Author: mathsbyagirl

Maths Cakes

After arriving from my one week holiday abroad, I thought I’d write a bit of a fun post inspired by an article I read on mymordernmet about math cakes.

Dinara Kasko, former architect who is now a baker, has created a series of cakes inspired by art and mathematics. Whilst Kasko employs fascinating processes to make the original cakes, they are composed of conventional ingredients. With the use of algorithmic tools and complex diagramming techniques, Kasko cakes reminisce “3D graphs, geometric models, and avant-garde sculptures.

 

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Lychrel numbers

Lychrel number is a natural number that cannot form a palindrome by the 196-algorithm: an iterative process of repeatedly reversing a numbers’ digits and adding the resulting numbers.

Whilst in other bases (powers of two) certain numbers can be proven to never form a palindrome, in base 10 (the base system we use in everyday life) no Lychrel numbers have been proven to exist. However many numbers, such as 196, are suspected to be a Lychrel number on “heuristic and statistical grounds“.

The name Lychrel was coined by Wade Van Landingham in 2002 as an anagram of Cheryl, his girlfriend’s name.

196-Algorithm

The reverse-and-add process is when you add a number to the number formed by reversing the order of its digits.

Examples of non-Lychrel numbers are (taken from Wikipedia):

  • 56 becomes palindromic after one iteration: 56+65 = 121.
  • 57 becomes palindromic after two iterations: 57+75 = 132, 132+231 = 363.
  • 59 becomes a palindrome after 3 iterations: 59+95 = 154, 154+451 = 605, 605+506 = 1111
  • 89 takes an unusually large 24 iterations to reach the palindrome 8,813,200,023,188.
  • 1,186,060,307,891,929,990 takes 261 iterations to reach the 119-digit palindrome 44562665878976437622437848976653870388884783662598425855963436955852489526638748888307835667984873422673467987856626544, which is the current world record for the Most Delayed Palindromic Number. It was solved by Jason Doucette‘s algorithm and program in 2005.

196

196 is the smallest number suspected to never reach a palindrome in base 10 and has thus received the most attention:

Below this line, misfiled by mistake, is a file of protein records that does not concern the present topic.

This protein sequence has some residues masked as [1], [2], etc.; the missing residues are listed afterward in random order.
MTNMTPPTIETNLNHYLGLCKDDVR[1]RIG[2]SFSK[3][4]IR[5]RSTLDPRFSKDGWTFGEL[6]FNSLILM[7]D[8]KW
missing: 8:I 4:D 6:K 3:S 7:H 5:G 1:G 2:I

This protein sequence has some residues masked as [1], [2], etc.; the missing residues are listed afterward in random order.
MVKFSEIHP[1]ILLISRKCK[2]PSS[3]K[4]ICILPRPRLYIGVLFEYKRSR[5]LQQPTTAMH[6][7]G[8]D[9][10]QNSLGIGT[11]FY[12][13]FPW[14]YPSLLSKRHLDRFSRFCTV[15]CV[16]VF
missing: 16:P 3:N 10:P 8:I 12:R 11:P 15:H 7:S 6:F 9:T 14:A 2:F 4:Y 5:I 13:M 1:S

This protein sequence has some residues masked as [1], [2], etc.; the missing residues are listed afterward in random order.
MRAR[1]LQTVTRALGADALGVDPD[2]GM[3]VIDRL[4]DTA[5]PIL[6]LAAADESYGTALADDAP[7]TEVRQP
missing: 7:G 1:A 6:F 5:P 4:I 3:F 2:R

• In 1985 a program by James Killman ran unsuccessfully for over 28 days, cycling through 12,954 passes and reaching a 5366-digit number.
  • John Walker began his 196 Palindrome Quest in 1987. His program ran for almost three years, then terminated (as instructed) in 1990 with the message:

    Stop point reached on pass 2,415,836.
    Number contains 1,000,000 digits.
  • In 1995, Tim Irvin and Larry Simkins reached the two million digit mark in only three months without finding a palindrome.
  • Jason Doucette then reached 12.5 million digits in May 2000.
  • Wade Van Landingham used Jason Doucette’s program to reach a 13 million digit. By May 2006, Van Landingham had reached the 300 million digit mark.
  • In 2011 Romain Dolbeau completed a billion iterations to produce a number with 413,930,770 digits, and in February 2015 his calculations reached a number with billion digits.

 A palindrome has yet to be found.

For more on Lychrel numbers, click here or here.

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VIDEO: Where Algorithms Fail

My sister showed me this video a few days ago and I’d thought I’d share it with you. In it Cathy O’Neil, author of the new book ‘Weapons of Math Destruction‘, discusses the danger of algorithms, giving a few examples to illustrate her eye-opening points. O’Neil then goes on to highlight a few steps we can take, as a society, in order to overcome these pitfalls. I found this short video thoroughly interesting and hope you enjoy it as well!

“Algorithms decide who gets a loan, who gets a job interview, who gets insurance and much more — but they don’t automatically make things fair. Mathematician and data scientist Cathy O’Neil coined a term for algorithms that are secret, important and harmful: “weapons of math destruction.” Learn more about the hidden agendas behind the formulas.”